The Court of Criminal Appeal reserved judgement today on an attempt by convicted murderer Brian Kearney to have his case heard by the country’s highest court.
Kearney (aged 53), was jailed for life by the Central Criminal Court two years ago for strangling his wife Siobhan to death at their family home in south Dublin and staging the scene to look like a suicide.
An appeal by the former businessman against his murder conviction was dismissed by the three-judge appeal court last year.
Today, lawyers for Kearney argued their client’s appeal raises “a point of exceptional public importance” which requires Supreme Court determination.
The CCA of Mr Justice Joseph Finnegan, presiding, sitting with Ms Justice Elizabeth Dunne and Mr Justice John MacMenamin was told the Supreme Court needed to address the point of whether, in certain circumstances, it is open to trial judges to admit evidence, where they are “mindful” of its possible prejudicial effect on an accused.
The body of Siobhan Kearney, a mother-of-one, was discovered on February 28, 2006 in the bedroom of the home she shared with her husband.
Mr Kearney’s trial in 2008 heard that there was no sign of forced entry at the house in Carnroe, Knocknashee, Goatstown, and that their then three-year-old son was found wandering around the house.
A post-mortem examination revealed that Mrs Kearney died from ligature strangulation, but suffered many injuries more consistent with manual strangulation.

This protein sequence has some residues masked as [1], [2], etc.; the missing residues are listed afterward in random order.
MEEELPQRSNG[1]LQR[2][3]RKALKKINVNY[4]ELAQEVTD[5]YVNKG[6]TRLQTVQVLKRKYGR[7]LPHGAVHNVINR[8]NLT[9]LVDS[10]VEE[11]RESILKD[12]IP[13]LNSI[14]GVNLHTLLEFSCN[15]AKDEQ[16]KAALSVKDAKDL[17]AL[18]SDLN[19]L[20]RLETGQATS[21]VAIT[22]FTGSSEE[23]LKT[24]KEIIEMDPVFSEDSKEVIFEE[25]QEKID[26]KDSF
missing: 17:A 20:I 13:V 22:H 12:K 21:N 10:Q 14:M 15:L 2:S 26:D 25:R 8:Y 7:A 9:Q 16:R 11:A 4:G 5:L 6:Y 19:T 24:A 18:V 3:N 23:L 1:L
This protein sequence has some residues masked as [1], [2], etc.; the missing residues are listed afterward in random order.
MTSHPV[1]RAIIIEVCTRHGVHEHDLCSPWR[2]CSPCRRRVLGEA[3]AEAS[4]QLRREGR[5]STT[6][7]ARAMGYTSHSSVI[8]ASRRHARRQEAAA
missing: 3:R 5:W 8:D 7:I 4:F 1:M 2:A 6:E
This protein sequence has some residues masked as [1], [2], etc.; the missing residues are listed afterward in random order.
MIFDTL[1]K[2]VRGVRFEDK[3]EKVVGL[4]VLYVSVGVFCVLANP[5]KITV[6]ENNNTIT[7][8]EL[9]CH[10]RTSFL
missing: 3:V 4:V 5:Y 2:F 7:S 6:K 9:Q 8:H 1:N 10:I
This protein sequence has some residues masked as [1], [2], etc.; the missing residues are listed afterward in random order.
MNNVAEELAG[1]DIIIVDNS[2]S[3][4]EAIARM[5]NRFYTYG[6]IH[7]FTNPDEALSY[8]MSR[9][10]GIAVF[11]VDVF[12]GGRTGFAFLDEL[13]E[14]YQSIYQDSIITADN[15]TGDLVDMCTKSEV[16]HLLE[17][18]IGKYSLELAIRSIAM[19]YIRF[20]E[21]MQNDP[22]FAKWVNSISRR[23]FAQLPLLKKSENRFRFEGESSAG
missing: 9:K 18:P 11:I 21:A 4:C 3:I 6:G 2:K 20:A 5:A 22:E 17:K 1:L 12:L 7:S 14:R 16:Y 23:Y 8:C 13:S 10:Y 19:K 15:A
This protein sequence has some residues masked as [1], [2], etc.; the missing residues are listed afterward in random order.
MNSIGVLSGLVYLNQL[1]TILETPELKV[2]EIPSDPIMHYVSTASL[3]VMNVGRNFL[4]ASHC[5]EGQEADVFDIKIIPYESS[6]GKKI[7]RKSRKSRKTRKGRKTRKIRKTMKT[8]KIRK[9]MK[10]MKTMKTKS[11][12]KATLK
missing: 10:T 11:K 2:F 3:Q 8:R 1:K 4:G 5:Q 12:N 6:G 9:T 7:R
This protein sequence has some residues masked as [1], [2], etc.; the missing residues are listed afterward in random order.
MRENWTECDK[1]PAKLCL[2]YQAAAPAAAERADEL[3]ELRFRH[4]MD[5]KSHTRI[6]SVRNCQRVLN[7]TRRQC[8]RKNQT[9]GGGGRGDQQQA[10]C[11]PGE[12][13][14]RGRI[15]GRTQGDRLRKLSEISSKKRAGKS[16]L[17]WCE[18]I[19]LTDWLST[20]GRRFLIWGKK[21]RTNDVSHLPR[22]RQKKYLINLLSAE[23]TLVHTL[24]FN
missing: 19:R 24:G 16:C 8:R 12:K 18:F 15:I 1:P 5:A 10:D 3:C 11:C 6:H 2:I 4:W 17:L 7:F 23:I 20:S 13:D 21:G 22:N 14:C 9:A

The prosecution claimed that Kearney strangled his 38-year-old wife with the vacuum cleaner flex and then tried to make it look like suicide by pulling the flex over the door of an en-suite bathroom.
The motive, they said, was that Mrs Kearney’s plans to leave her husband would add to his financial pressures. Today, the court was told Kearney was a “very rich man” but that he “owed a lot of money”.
Mrs Kearney’s passport, a diary and a sum of money were discovered in the hot press of her home after her death.
Counsel for Kearney said the admission of these as “evidence” in his trial was prejudicial as it had operated to “dramatically” “feed into” the suggestion that “a fast exit strategy” was needed.
This “exit strategy”, the court was told, was “predicated on the fact that living in the house “was so unbearable”.
The court was also told that the point being raised in Mr Kearney’s case was “not so remote”, that one would have to wait “five or 10 years” before it arose again. It was a matter that would “reasonably have application in other cases”.
The DPP opposed yesterday’s application, brought under Section 29 of the Criminal the Courts of Justice Act 1924.
Mr Denis Vaughan Buckley SC, for the State, said Mr Kearney’s case did not raise an issue of “exceptional importance” and “certainly” did not raise a point which required the Supreme Court to consider it.
The Court of Criminal Appeal adjourned its decision on the matter.